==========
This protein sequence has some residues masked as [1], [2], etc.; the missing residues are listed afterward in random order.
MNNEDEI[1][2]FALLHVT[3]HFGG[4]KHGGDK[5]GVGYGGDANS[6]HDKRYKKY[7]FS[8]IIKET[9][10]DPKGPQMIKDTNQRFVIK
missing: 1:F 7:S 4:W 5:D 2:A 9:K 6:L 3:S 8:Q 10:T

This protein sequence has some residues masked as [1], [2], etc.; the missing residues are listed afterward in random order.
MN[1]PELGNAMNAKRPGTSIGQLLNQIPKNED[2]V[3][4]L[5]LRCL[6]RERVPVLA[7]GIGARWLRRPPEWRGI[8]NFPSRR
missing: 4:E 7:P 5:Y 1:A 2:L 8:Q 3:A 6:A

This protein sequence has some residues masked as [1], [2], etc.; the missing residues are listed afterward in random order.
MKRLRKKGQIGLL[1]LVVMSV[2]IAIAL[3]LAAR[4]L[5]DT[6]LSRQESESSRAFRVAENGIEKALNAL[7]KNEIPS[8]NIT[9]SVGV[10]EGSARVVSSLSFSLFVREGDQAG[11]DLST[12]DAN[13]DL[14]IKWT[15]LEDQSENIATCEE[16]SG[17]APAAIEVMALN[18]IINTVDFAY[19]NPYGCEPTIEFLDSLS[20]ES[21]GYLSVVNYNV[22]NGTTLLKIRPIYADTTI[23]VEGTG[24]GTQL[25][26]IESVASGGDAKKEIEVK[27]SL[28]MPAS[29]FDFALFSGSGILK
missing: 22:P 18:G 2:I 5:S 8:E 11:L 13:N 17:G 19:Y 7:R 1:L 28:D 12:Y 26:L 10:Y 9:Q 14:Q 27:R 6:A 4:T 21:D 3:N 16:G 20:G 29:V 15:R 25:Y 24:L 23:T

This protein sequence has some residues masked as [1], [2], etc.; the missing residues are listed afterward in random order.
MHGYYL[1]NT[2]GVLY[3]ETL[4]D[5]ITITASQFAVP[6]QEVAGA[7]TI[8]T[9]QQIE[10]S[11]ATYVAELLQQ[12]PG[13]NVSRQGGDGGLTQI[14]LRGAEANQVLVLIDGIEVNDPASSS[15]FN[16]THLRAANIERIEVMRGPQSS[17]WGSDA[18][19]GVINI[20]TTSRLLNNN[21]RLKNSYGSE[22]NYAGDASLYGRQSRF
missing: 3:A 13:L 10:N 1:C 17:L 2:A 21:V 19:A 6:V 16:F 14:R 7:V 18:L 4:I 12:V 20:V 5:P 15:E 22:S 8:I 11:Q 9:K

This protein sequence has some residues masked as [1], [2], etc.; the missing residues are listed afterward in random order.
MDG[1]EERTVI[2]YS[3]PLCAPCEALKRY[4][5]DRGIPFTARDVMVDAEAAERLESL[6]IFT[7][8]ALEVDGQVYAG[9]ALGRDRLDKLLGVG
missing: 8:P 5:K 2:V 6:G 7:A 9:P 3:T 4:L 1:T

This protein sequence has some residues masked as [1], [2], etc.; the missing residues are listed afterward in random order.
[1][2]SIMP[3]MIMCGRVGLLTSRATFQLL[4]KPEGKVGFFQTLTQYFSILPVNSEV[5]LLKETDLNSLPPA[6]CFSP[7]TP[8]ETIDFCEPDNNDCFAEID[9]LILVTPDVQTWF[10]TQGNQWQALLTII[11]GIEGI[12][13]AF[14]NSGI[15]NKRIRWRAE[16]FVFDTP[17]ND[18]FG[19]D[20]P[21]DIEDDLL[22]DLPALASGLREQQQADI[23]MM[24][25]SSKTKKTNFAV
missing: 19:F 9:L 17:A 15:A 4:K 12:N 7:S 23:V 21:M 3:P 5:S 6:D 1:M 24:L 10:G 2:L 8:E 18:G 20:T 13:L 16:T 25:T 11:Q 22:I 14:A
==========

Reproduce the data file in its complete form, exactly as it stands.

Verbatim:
This protein sequence has some residues masked as [1], [2], etc.; the missing residues are listed afterward in random order.
MNNEDEI[1][2]FALLHVT[3]HFGG[4]KHGGDK[5]GVGYGGDANS[6]HDKRYKKY[7]FS[8]IIKET[9][10]DPKGPQMIKDTNQRFVIK
missing: 1:F 7:S 4:W 5:D 2:A 9:K 6:L 3:S 8:Q 10:T

This protein sequence has some residues masked as [1], [2], etc.; the missing residues are listed afterward in random order.
MN[1]PELGNAMNAKRPGTSIGQLLNQIPKNED[2]V[3][4]L[5]LRCL[6]RERVPVLA[7]GIGARWLRRPPEWRGI[8]NFPSRR
missing: 4:E 7:P 5:Y 1:A 2:L 8:Q 3:A 6:A

This protein sequence has some residues masked as [1], [2], etc.; the missing residues are listed afterward in random order.
MKRLRKKGQIGLL[1]LVVMSV[2]IAIAL[3]LAAR[4]L[5]DT[6]LSRQESESSRAFRVAENGIEKALNAL[7]KNEIPS[8]NIT[9]SVGV[10]EGSARVVSSLSFSLFVREGDQAG[11]DLST[12]DAN[13]DL[14]IKWT[15]LEDQSENIATCEE[16]SG[17]APAAIEVMALN[18]IINTVDFAY[19]NPYGCEPTIEFLDSLS[20]ES[21]GYLSVVNYNV[22]NGTTLLKIRPIYADTTI[23]VEGTG[24]GTQL[25][26]IESVASGGDAKKEIEVK[27]SL[28]MPAS[29]FDFALFSGSGILK
missing: 22:P 18:G 2:I 5:S 8:E 11:L 13:N 17:G 19:Y 7:R 1:L 28:D 12:Y 26:L 10:Y 9:Q 14:Q 27:R 6:A 4:T 21:D 3:N 16:G 20:G 29:V 15:R 25:Y 24:L 23:T

This protein sequence has some residues masked as [1], [2], etc.; the missing residues are listed afterward in random order.
MHGYYL[1]NT[2]GVLY[3]ETL[4]D[5]ITITASQFAVP[6]QEVAGA[7]TI[8]T[9]QQIE[10]S[11]ATYVAELLQQ[12]PG[13]NVSRQGGDGGLTQI[14]LRGAEANQVLVLIDGIEVNDPASSS[15]FN[16]THLRAANIERIEVMRGPQSS[17]WGSDA[18][19]GVINI[20]TTSRLLNNN[21]RLKNSYGSE[22]NYAGDASLYGRQSRF
missing: 3:A 13:L 10:N 1:C 17:L 2:A 21:V 19:A 6:V 16:F 14:R 7:V 18:L 4:I 12:V 20:V 5:P 15:E 22:S 8:I 11:Q 9:K

This protein sequence has some residues masked as [1], [2], etc.; the missing residues are listed afterward in random order.
MDG[1]EERTVI[2]YS[3]PLCAPCEALKRY[4][5]DRGIPFTARDVMVDAEAAERLESL[6]IFT[7][8]ALEVDGQVYAG[9]ALGRDRLDKLLGVG
missing: 8:P 5:K 2:V 6:G 7:A 9:P 3:T 4:L 1:T

This protein sequence has some residues masked as [1], [2], etc.; the missing residues are listed afterward in random order.
[1][2]SIMP[3]MIMCGRVGLLTSRATFQLL[4]KPEGKVGFFQTLTQYFSILPVNSEV[5]LLKETDLNSLPPA[6]CFSP[7]TP[8]ETIDFCEPDNNDCFAEID[9]LILVTPDVQTWF[10]TQGNQWQALLTII[11]GIEGI[12][13]AF[14]NSGI[15]NKRIRWRAE[16]FVFDTP[17]ND[18]FG[19]D[20]P[21]DIEDDLL[22]DLPALASGLREQQQADI[23]MM[24][25]SSKTKKTNFAV
missing: 19:F 9:L 17:A 15:A 4:K 12:N 7:S 23:V 21:M 3:P 5:S 6:D 1:M 24:L 10:G 2:L 8:E 18:G 20:T 13:L 16:T 25:T 11:Q 22:I 14:A